Recently, Mètode published an article where we presented a list of the most followed scientists on Twitter, a text written by the staff of Mètode. The list, as indicated in the text itself, was not an exhaustive list and had been made unsystematically, looking at lists of public research and education centres accounts. The article, as a kind of game, invited our readers to suggest new names in order to complete the list.
Then, one of the things the readers quickly noticed was the underrepresentation of women in this list (in the first version, there was only one, Esther Samper). And the controversy grew until an alternative list was published, formed exclusively by women and made with different criteria. It was a circumstance that we had also noticed, and we opened some questions on the topic in the article. Many of the suggestions we received included very well-known communicators, but that was not the objective of the article. We wanted to focus on active researchers who currently publish in impact journals. And to establish a criterion – successful or not, but one that allowed for a selection –, we only included profiles with over a thousand followers. We wanted to open discussion on an article published by Science analysing the relationship between Twitter followers and the h-index (calculated taking into account scientific paper citations). The debate seemed very interesting for us. We were wondering if a researcher could be critiziced for having many followers in social networks. In Mètode, we have always promoted the involvement of scientists in outreach work, and we considered that an article where popular researchers where critiziced did not help to increase the participation of science in social networks.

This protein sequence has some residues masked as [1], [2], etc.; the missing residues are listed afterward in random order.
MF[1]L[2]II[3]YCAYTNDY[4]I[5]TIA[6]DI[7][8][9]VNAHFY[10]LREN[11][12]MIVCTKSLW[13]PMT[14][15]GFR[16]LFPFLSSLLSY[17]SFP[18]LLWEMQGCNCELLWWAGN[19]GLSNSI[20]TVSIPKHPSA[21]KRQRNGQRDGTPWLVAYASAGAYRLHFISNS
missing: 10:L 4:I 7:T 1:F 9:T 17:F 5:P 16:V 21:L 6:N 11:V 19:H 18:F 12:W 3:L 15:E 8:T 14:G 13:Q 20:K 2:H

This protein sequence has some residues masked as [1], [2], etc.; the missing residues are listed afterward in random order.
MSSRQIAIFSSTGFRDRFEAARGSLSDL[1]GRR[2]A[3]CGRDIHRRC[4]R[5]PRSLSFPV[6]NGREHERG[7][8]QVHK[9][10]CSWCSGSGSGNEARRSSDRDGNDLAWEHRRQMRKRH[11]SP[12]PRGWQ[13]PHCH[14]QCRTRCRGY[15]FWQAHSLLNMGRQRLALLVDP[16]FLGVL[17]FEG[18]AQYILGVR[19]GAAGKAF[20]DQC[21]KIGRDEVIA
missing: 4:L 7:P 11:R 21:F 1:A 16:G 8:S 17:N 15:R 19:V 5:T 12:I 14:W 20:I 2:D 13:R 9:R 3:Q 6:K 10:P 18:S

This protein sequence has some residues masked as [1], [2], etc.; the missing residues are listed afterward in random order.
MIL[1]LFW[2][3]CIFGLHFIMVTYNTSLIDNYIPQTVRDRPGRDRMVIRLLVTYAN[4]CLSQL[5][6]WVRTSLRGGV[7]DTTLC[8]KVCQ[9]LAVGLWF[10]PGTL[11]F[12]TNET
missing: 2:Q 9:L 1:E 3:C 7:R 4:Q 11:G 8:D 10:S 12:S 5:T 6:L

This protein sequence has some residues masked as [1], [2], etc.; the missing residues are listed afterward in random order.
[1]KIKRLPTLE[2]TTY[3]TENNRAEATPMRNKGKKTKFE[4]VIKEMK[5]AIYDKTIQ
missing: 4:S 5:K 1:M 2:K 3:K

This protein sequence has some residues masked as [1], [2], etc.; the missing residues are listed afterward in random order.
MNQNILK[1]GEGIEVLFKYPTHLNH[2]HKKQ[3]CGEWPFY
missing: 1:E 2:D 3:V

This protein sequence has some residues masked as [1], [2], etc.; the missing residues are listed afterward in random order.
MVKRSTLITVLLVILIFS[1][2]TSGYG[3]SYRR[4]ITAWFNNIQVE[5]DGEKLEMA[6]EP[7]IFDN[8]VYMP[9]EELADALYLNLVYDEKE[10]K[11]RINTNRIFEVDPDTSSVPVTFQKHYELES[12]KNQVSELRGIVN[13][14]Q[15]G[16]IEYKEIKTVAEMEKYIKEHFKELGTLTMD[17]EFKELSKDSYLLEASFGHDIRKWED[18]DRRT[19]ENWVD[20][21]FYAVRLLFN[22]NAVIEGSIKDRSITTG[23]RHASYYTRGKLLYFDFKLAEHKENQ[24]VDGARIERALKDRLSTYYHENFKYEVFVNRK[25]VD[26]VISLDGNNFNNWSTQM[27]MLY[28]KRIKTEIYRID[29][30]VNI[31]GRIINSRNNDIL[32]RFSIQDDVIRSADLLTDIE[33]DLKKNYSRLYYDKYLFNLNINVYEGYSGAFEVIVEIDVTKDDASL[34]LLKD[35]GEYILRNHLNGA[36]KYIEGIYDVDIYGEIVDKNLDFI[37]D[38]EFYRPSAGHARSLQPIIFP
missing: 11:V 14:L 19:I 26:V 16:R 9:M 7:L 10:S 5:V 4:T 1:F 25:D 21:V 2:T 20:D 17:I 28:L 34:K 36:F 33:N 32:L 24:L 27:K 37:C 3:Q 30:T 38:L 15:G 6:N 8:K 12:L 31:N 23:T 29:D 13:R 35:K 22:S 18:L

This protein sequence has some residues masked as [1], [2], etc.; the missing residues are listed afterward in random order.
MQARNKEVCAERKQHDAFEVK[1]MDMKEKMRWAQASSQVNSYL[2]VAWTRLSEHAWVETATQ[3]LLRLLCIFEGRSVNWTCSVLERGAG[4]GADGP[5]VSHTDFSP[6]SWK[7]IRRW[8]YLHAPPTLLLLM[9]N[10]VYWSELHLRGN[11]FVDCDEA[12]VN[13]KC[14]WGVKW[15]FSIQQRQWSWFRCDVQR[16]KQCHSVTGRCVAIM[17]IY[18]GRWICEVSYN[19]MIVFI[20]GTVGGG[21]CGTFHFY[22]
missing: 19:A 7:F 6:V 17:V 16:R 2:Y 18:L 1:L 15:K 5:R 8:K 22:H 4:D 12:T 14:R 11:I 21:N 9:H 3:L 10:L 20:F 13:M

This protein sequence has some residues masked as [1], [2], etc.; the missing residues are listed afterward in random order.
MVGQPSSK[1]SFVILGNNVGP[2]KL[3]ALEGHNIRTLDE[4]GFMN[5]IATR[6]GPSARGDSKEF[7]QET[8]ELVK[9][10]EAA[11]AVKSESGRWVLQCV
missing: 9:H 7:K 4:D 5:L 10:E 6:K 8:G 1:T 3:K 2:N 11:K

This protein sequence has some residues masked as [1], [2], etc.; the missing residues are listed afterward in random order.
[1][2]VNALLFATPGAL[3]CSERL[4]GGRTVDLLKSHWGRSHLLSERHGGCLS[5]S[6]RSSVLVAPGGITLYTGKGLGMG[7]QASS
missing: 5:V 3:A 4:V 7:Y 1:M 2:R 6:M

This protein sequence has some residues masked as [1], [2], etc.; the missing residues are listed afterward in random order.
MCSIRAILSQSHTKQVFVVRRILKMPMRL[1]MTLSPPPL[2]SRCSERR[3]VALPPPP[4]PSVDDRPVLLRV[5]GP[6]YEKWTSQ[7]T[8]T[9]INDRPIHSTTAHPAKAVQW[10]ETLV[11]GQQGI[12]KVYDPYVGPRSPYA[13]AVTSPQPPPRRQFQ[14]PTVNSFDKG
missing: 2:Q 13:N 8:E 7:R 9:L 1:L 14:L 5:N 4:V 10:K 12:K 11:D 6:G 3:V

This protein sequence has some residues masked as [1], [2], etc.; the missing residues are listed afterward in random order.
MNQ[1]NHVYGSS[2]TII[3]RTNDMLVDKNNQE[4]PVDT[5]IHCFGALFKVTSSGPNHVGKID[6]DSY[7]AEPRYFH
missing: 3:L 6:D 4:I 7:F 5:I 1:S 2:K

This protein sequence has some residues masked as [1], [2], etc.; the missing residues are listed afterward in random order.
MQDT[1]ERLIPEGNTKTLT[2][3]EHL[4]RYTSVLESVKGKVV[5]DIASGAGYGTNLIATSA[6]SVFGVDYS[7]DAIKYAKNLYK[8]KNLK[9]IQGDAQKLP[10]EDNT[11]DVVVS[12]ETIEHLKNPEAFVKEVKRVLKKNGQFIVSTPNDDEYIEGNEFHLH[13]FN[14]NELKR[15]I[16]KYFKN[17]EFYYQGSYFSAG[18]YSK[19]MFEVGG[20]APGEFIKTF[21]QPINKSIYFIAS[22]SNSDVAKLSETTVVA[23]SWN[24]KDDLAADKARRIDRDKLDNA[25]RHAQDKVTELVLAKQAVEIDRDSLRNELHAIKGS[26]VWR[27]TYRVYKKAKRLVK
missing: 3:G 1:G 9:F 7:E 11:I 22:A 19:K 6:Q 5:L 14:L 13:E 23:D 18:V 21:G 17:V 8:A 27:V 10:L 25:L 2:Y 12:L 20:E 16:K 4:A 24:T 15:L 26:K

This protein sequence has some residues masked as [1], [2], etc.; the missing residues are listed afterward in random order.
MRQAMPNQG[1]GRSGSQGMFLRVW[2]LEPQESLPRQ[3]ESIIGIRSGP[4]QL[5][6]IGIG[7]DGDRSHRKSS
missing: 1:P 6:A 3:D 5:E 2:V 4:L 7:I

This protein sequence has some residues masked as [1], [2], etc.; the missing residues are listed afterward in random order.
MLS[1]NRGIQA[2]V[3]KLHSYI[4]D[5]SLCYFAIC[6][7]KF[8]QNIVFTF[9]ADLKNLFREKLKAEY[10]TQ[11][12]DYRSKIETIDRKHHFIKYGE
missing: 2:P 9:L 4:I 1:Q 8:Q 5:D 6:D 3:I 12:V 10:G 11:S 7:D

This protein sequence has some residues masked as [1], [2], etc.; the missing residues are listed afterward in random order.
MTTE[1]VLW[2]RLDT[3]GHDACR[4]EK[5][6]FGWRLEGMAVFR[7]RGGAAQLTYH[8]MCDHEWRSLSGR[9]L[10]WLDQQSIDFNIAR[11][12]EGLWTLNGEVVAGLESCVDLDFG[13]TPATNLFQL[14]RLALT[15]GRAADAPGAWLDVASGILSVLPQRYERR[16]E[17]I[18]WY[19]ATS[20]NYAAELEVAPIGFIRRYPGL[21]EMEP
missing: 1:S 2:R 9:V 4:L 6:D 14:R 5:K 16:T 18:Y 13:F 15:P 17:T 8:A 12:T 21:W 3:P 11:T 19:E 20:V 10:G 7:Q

Actually, we also received during the weekend suggestions for new scientist twitter profiles, both women and men, which we added to the updated list. We went from a list with 19 men and one woman to a list with 25 men and 5 women. Surely the list of female scientists could be expanded, but we could also expand the male tweeters in the list.
At no time did we claim there were no female scientist twitter users, and we always left the list open to suggestions and proposals. But the truth is, as we analyzed in our monograph on women and science, women are still underrepresented in all spheres of our society. This is not a justification for the initial non-inclusion of these women, who obviously carry out a constant science communication work in their channels. But it is a question that ties in with some of the questions we left open in the text, questions which, due to the controversy about the incomplete list, have not been properly analysed.
The article was intended as a reflection on the difficulty of reconciling the demands of high impact journal publication for researchers with the necessary communication work within their disciplines.
Lucía Sapiña. The Two Cultures Observatory, Mètode.